Yes. A resort course has an inherent time pressure built into it such that learning the skills required may result in too much task loading. A certification course with a good (or better) instructor removes this task loading to a great degree. Many people find doing resort dives after a resort course simply too stressful because: inadequate equalization experience, buoyancy "issues", inability to relax and hence go through a huge amount of air very quickly. The other problem is a resort course has a one on many instruction ratio which does not allow for practiced skill demonstration.

ndrwater
09/02/2014, 06:20 PM
I agree with Billsreef 100%. I taught Scuba for many years and the best course is where you have ample time to truly understand your equipment and your body in water. Taking a couple of hours in a "Resort Course" is not going to give you what you are really looking for. I.E. a good time under water experiencing what nature truly has to offer. Being vastly under prepared will probably cause (as mentioned before) stress and buoyancy issues. Leading to MORE stress and less fun.

Deinonych
09/04/2014, 11:33 PM
get certified at home. It's the best way to learn what you don't know, and you'll have more fun diving because you have learned ;) those "resort" courses for non divers don't really teach you much, and certainly not enough to truly understand and manage the potential problems that can occur.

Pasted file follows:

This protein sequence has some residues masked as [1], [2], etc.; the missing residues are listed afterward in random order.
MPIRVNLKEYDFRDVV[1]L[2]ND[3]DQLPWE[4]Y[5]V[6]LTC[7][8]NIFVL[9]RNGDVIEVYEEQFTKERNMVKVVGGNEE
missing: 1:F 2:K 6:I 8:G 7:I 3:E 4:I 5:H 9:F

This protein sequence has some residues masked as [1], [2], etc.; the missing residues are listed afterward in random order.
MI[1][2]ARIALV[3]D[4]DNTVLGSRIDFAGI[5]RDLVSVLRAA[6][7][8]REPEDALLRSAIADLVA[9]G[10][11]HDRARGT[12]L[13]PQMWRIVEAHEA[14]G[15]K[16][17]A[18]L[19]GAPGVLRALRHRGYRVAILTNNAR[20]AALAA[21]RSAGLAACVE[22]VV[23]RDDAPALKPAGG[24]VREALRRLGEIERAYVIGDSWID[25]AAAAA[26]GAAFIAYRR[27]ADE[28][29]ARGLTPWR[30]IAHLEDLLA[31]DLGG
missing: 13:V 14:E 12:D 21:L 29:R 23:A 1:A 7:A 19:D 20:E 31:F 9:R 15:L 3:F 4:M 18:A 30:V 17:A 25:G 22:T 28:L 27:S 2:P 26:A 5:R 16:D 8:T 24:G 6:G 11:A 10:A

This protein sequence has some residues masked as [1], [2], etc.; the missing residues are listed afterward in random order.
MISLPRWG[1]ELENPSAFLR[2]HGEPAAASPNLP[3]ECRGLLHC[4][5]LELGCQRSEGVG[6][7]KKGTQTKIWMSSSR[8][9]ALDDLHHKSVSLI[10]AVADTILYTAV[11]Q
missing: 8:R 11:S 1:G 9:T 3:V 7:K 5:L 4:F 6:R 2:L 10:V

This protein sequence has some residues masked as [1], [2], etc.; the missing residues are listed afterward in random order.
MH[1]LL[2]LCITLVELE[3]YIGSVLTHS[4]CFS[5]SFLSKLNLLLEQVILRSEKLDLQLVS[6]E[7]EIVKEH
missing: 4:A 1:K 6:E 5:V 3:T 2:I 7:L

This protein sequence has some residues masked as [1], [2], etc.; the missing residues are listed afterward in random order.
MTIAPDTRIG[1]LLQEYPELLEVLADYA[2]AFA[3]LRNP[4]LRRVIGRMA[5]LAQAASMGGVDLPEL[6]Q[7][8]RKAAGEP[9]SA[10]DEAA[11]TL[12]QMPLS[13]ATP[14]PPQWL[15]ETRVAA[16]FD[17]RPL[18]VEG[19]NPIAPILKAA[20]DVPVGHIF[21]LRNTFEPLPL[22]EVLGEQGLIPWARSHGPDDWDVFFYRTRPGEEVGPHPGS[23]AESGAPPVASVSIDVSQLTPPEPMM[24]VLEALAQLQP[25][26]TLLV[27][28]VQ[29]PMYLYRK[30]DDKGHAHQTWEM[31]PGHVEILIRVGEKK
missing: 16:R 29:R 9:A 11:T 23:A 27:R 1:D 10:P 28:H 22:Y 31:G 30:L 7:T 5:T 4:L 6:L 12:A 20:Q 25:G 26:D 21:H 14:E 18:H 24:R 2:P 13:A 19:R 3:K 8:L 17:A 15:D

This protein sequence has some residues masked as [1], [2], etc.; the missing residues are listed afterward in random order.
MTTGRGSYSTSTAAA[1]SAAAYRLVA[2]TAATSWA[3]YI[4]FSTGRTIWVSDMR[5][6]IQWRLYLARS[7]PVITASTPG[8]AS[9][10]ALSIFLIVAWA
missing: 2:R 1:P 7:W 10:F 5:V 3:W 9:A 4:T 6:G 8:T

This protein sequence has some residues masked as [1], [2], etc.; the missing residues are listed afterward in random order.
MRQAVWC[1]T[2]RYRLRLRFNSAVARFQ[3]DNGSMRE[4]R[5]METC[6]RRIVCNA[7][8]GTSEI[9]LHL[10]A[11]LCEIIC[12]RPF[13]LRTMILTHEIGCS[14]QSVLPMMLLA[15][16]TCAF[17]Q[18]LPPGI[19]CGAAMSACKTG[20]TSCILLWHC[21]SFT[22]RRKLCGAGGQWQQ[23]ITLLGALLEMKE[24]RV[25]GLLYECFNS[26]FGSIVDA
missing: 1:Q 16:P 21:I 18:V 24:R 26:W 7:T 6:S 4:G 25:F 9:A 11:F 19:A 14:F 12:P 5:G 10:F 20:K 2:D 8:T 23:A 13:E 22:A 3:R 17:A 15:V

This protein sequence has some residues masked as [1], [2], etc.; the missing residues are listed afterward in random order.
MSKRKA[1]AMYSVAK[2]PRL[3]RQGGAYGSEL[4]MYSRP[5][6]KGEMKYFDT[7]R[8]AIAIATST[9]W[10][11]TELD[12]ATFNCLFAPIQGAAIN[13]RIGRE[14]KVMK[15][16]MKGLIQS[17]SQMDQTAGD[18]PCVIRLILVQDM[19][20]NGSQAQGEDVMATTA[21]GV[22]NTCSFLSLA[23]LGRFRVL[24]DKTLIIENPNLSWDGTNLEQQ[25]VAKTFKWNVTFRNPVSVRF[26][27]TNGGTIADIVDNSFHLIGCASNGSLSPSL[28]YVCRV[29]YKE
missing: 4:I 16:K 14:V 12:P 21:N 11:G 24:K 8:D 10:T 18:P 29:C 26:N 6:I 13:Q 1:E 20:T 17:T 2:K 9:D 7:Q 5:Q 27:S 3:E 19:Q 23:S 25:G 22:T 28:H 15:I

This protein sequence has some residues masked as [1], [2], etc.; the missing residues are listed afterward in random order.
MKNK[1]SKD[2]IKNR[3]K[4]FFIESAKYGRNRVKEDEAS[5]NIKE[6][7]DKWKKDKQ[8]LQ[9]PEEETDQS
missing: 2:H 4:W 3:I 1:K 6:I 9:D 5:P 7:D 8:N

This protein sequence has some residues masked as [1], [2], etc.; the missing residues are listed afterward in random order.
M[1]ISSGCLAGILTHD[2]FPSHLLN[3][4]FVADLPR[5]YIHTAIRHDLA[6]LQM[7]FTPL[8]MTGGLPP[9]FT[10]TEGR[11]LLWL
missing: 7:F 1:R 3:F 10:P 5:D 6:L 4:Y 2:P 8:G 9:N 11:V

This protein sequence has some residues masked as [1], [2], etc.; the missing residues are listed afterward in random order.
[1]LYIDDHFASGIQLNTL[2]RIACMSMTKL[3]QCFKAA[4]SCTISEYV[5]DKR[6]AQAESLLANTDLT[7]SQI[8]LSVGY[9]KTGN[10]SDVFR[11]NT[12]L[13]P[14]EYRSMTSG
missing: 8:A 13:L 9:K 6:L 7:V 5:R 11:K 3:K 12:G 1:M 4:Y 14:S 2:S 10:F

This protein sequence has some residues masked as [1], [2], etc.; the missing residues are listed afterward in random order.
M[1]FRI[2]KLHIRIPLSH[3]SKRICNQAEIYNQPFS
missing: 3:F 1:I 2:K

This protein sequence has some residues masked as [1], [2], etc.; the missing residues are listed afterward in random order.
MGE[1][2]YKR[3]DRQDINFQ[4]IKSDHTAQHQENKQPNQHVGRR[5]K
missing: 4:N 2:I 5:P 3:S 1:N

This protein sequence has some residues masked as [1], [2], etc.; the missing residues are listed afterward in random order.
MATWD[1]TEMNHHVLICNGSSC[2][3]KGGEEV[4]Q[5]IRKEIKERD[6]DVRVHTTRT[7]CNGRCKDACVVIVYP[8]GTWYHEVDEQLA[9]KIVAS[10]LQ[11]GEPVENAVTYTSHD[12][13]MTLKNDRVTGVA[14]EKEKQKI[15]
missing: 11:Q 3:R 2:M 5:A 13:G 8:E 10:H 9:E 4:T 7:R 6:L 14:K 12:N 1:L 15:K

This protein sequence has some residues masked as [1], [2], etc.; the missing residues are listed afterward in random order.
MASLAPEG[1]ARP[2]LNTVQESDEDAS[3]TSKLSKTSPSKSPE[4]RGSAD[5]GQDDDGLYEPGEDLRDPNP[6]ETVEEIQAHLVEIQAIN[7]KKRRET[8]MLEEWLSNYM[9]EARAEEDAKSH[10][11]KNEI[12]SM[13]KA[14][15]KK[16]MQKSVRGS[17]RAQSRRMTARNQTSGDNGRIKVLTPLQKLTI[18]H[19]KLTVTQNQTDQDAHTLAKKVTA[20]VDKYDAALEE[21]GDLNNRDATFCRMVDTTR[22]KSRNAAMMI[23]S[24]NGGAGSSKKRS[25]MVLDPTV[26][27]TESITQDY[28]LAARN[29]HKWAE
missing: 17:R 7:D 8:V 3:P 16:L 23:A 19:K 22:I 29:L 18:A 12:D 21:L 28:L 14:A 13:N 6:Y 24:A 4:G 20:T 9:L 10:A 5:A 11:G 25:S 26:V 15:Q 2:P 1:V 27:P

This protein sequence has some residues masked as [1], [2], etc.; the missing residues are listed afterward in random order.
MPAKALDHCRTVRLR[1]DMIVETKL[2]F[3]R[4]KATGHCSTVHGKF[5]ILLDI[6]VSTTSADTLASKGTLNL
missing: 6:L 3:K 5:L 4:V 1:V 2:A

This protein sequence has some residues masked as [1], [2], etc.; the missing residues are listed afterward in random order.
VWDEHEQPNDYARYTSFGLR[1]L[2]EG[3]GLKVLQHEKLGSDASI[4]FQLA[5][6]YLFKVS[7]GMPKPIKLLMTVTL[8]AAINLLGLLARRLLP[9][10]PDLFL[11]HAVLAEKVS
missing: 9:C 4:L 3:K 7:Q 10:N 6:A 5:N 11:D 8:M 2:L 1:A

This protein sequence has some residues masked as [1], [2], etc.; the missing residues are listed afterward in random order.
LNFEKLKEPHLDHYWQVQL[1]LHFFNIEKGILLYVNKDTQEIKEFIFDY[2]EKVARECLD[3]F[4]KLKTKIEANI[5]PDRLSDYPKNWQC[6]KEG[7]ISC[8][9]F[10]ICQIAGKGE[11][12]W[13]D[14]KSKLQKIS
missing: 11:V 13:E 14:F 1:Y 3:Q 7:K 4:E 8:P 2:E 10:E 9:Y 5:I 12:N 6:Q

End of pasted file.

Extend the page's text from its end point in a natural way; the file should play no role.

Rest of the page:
+1

snorklr
09/06/2014, 06:14 AM
40 years ago i tried to become certified at college in miami...and it was an actual course with swimming skills and written tests before you even saw a tank...(blew my open water dive due to a sinus infection )...transferred to another school and never followed up...10 tears ago took a "resort course" in the bahamas which consisted of sit in a pool.stick a regulator in your mouth and breathe...ok,now swap regulators with your instructor so you know what to do if you run out of air...spit in your mask to keep it from fogging....ok ,who wants to go on a dive?...all from a person whose accent was rather difficult to understand...they really teach you nothing,just show you how to use the equipment....so at the very least if you go that route do your own research ahead of time...have fun.

sohal1025
09/06/2014, 08:25 PM
That's real informative. Thanks to all of you.

Booboobear259
09/08/2014, 02:42 PM
Some places do a discover scuba thing where u don't need to be certified the instructor is with u the whole time and you do a video thing to prep you for it. Something to look into I did it before I got certified and it is cool definitely worth doing if you aren't certified

tkeracer619
10/02/2014, 01:09 PM
A proper course with a good instructor will take the time to teach how to deal with equalization problems and how to get comfortable with the equipment...something I don't expect an hour in a pool will do before chucking you off a boat in the ocean.

The instructor I worked with in Colorado when I was getting certified provided information that likely saved my life or at minimum kept me from screwing up real bad. Two of us got into a nasty situation on a dive and the other guy was found 1.5 miles north of us an hour later just before coast guard showed up (he was ok). I was first on the boat.

It is worth every penny to get certified at home with a real course before figuring out if you like it or not. Being able to work your equipment at depth is life saving. Scuba is incredible but is also one of the most dangerous sports on our planet.

mayjong
10/08/2014, 09:07 AM
+1

+2

Tzwizzle
10/09/2014, 09:08 PM